‘Lap en plak’: poor mortar work on roof capping causes roof leaks
One of the most common problems found by HouseCheck inspectors when checking roofs with concrete tiles is badly installed ridge capping tiles. This common defect is often difficult for the layman to spot from the ground – all the more reason for cautious home buyers to invest in a professional home inspection.
Unless attended to, damaged mortar joints on ridge capping tiles will result in roof leaks. These important tiles need to be laid on a bed of mortar in order to properly secure and waterproof the ridges of the roof. Because of incorrect building techniques a very common problem found is cracked, loose and missing mortar along the ridge capping.
The usual cause for this problem is a failure by the roofer to wet the capping tiles before laying – resulting in the mortar drying too fast. This problem is worsened if these tiles are laid on a hot day.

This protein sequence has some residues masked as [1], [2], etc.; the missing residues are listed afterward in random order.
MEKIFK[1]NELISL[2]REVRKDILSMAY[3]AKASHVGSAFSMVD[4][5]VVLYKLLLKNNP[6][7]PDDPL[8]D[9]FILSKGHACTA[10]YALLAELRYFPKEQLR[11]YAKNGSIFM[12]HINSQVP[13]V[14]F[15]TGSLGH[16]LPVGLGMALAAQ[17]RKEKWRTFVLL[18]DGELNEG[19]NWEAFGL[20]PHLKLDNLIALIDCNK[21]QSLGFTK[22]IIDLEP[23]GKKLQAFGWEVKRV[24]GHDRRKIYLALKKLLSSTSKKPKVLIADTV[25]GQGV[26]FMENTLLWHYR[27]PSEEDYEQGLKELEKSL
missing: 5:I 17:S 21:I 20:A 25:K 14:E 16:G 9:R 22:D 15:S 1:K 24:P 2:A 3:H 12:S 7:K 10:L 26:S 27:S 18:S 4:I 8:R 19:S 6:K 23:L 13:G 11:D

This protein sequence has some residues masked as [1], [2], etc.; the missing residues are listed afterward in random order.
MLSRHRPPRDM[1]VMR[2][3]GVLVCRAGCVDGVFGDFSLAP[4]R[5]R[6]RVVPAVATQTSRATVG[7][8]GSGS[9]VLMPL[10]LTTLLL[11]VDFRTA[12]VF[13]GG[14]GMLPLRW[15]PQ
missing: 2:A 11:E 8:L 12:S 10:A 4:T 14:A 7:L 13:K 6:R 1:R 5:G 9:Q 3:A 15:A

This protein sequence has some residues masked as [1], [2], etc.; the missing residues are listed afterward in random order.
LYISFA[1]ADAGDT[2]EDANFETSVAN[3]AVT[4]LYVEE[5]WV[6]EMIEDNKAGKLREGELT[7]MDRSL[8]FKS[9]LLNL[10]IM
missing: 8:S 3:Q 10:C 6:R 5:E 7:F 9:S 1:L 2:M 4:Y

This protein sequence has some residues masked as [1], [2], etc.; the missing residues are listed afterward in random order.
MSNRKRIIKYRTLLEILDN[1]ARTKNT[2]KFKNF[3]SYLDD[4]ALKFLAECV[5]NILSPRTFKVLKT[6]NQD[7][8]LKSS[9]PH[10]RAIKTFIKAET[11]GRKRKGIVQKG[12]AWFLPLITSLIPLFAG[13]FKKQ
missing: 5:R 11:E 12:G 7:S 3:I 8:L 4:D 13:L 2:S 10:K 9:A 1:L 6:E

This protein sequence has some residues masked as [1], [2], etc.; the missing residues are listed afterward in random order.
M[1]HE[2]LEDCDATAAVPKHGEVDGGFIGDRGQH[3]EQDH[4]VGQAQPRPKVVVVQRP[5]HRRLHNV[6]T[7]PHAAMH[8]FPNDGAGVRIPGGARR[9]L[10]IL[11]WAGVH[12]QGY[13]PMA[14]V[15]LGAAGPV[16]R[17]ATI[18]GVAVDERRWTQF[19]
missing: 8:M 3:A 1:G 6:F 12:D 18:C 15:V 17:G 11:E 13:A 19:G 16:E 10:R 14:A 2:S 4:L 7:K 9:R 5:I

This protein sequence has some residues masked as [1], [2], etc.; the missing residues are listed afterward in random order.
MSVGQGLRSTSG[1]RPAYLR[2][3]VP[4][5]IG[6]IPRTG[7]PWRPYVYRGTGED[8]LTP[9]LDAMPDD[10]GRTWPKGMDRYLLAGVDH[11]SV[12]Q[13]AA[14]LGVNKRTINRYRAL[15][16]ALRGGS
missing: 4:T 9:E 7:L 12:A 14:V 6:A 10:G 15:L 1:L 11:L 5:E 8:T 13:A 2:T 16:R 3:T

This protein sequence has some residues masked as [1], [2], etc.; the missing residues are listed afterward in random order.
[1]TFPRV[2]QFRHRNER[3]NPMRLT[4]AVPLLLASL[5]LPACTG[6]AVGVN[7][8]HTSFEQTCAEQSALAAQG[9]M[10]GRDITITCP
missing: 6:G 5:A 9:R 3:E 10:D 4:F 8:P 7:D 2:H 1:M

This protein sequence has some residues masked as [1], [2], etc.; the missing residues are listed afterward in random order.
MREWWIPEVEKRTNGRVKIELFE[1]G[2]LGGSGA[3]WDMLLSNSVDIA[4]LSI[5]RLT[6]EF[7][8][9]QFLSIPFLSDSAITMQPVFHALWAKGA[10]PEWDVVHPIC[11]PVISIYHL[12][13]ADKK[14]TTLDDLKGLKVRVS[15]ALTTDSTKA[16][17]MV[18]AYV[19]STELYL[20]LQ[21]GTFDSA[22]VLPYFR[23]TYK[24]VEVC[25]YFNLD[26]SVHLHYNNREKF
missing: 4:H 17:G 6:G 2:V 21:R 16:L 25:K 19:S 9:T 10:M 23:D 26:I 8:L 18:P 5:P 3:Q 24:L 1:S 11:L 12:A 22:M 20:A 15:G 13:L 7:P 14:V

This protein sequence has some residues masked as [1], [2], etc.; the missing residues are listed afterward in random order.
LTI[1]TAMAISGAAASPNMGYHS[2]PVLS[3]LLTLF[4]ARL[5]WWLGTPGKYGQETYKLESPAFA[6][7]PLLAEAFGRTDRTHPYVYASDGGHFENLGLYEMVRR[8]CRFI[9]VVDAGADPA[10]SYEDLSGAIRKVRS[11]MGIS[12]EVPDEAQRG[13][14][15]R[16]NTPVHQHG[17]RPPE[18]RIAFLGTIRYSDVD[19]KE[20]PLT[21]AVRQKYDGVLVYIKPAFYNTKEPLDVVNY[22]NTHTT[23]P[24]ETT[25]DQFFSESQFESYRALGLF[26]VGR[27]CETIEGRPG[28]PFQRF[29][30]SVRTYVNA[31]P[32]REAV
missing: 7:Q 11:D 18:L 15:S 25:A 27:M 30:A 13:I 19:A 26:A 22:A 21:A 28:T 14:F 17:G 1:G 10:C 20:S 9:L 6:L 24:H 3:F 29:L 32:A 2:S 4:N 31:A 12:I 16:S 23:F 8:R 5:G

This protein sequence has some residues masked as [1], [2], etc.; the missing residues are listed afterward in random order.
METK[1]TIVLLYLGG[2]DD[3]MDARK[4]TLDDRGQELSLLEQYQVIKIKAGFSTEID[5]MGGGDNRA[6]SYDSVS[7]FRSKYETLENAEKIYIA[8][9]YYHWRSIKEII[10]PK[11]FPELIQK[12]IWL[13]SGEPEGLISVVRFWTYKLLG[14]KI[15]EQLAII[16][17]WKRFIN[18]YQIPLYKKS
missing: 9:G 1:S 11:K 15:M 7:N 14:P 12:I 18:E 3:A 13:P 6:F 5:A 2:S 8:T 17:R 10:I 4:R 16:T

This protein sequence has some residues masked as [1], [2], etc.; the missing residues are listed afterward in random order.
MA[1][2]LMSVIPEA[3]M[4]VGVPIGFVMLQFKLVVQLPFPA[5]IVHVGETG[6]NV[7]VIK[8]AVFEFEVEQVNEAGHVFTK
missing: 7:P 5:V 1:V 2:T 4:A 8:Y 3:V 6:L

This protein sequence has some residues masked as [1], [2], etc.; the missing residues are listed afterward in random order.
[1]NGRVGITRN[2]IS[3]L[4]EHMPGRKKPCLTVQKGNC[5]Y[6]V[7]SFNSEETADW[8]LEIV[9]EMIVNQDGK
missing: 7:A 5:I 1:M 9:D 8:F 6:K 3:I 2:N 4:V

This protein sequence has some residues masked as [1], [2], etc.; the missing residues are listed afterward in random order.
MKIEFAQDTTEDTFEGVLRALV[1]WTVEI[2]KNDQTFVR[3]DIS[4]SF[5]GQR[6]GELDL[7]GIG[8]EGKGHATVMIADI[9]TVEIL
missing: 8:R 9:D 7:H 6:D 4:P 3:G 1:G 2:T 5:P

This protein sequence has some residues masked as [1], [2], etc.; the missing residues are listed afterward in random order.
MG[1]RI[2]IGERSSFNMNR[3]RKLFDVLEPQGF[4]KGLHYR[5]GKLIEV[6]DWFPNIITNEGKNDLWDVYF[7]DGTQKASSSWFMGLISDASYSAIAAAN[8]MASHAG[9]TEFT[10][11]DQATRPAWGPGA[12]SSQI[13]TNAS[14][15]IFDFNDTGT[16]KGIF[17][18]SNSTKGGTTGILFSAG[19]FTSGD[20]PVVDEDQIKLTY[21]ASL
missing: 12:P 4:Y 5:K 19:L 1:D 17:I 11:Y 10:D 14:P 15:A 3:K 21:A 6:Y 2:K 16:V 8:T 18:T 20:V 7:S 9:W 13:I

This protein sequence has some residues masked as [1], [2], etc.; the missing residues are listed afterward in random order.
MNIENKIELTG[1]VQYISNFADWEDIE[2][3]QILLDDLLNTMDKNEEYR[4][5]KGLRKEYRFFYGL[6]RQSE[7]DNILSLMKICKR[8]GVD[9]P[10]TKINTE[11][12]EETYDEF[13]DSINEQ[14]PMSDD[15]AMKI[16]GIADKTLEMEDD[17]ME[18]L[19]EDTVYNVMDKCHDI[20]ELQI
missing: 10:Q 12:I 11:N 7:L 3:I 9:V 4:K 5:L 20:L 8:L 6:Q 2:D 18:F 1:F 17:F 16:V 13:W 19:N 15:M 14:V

For a neat repair job to cracked ridge capping, the offending tiles should be lifted and properly re-fixed with new mortar. Usually, however, the ridge is simply untidily waterproofed with an acrylic membrane (often called “lap en plak”). This usually results in a permanently unsightly repair to what should have been a neatly tiled roof. A lot of imported acrylic waterproofing used in South Africa is also of poor quality – even a good quality acrylic should be recoated every two years because of the harsh South African sun.
This story was originally published on HouseCheck